God's justice includes all He does to create, uphold and maintain justice.  God requires others to be just, and when they are not, He acts in judgment and punishment (Rev. 15:3-4, 16:3-7).  To not do so would be unjust and a violation of His character.

This word "justice" is very important in the NT, for it raises the question: How can a just God justly justify sinners? (Note: all the "j" words have the same root, as does righteous).  Paul answers that it can only be through the imputed justice (or righteousness) of Christ (Rom. 3:21-26).    

                   

                                                (4) Wrath.  Because God is holy, He rejects all that is unholy.  This opposition to and rejection of what is unholy, the Bible calls the wrath of God.  It is not uncontrolled passion, but a firm and unalterable opposition to every form of evil.  As light by its nature opposes darkness, holiness by its nature blazes against evil.  The wrath of God is seen against some sins today (Rom. 1:18, 24, 26, 28), but it will be openly revealed one day against all evil in a final consummation (Rom. 2:5, Rev. 6:16-17).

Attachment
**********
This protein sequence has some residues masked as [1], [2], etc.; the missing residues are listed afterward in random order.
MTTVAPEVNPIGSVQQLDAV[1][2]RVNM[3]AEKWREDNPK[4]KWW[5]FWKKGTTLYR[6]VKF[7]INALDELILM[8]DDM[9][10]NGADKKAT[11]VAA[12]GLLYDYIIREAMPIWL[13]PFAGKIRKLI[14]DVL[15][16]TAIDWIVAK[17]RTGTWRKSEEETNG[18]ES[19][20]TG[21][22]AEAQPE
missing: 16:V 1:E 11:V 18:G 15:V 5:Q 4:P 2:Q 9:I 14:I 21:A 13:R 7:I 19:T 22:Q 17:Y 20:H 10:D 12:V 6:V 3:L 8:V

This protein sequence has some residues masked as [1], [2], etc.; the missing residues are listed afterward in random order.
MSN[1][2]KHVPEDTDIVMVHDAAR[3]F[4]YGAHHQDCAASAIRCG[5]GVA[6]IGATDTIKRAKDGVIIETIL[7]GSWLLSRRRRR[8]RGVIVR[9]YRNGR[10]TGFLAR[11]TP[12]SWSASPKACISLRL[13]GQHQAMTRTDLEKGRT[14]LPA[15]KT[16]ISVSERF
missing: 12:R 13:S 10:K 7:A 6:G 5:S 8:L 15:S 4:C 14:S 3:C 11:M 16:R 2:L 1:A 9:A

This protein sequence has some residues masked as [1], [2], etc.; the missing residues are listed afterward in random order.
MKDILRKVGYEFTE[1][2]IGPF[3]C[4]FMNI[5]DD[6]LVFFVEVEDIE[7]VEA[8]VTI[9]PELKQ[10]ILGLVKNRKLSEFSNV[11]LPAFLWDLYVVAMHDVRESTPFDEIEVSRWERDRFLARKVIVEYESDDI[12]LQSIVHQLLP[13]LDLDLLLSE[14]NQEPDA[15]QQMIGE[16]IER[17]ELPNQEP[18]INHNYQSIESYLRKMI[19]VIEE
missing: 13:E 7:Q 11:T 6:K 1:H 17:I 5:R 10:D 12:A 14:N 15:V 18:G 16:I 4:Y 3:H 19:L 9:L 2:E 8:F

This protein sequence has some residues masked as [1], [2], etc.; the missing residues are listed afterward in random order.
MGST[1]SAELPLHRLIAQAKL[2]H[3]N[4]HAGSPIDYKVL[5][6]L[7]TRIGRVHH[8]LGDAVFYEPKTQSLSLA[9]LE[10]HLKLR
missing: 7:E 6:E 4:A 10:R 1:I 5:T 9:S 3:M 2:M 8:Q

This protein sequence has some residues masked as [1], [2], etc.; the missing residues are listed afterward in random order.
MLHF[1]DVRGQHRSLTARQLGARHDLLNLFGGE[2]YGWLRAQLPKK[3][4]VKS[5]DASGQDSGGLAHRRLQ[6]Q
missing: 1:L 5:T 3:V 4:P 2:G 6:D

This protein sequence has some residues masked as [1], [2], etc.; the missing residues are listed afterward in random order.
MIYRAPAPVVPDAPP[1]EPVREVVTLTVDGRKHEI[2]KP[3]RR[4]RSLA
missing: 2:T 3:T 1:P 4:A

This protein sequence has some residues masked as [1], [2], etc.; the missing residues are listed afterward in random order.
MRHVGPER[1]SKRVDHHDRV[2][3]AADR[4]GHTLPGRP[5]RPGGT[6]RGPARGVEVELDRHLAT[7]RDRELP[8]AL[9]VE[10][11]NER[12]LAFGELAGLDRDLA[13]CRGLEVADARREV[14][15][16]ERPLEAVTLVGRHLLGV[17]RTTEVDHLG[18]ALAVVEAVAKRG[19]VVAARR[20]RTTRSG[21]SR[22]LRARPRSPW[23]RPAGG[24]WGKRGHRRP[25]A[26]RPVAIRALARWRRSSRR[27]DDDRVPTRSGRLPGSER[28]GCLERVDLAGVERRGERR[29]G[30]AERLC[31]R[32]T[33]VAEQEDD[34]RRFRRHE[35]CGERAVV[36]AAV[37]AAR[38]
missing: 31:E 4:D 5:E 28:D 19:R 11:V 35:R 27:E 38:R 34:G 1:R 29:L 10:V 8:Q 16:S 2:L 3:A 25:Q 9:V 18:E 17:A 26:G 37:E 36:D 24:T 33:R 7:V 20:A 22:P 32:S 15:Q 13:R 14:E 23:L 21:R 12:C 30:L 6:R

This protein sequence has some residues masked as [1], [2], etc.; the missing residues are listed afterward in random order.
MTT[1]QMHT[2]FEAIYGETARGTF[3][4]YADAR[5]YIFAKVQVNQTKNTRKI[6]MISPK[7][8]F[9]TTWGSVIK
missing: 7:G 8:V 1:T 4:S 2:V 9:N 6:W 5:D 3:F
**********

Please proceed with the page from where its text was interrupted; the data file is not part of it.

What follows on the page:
A few decades ago, a British scholar, C. H. Dodd, tried to water down the NT teaching of the wrath of God to make it an impersonal process that sin somehow called down upon itself.  His aim was to clear up misconceptions of God as a vengeful, wrathful, angry old man.  And that is a misconception, but Dodd was equally wrong, and Leon Morris challenged Dodd's view in scholarly journals and in a number of books (see Morris's Apostolic Preaching of the Cross).  Morris was able to show pretty conclusively that Dodd was not playing fair with the text of the NT, and that wrath was not remotely like sinful human anger, but was a divine attribute inseparable from God's love and holiness, and indeed was the reverse side of the same coin.  Because God loved human beings, and had holy purposes for them, His wrath blazed against anything that contradicted that loving purpose.  You may still find echoes of Dodd's position in some books, but the great majority of those who take the NT as authoritative acknowledge that Morris won that debate.          


                                    b.  Love.  The quality most associated with God is love, and justly so (if not disassociated from holiness).  But the love of God is different from any the world has ever known, and miles from the popular conception of love, for it is an unconditional, unmerited, self-giving love (John 3:16, Deut. 7:7 and I Cor. 13).  From the root of love, we see 4 branches:

(1) Goodness.  Because God is love, He does good for those He loves.  There are no evil intentions behind any of His actions.  He does good not to manipulate, but to bless.  His goodness is the source of all that is good, and it overflows to all His creatures to some extent (Ps. 145:8-9, 16-17, Matt. 5:45, Acts 14:17).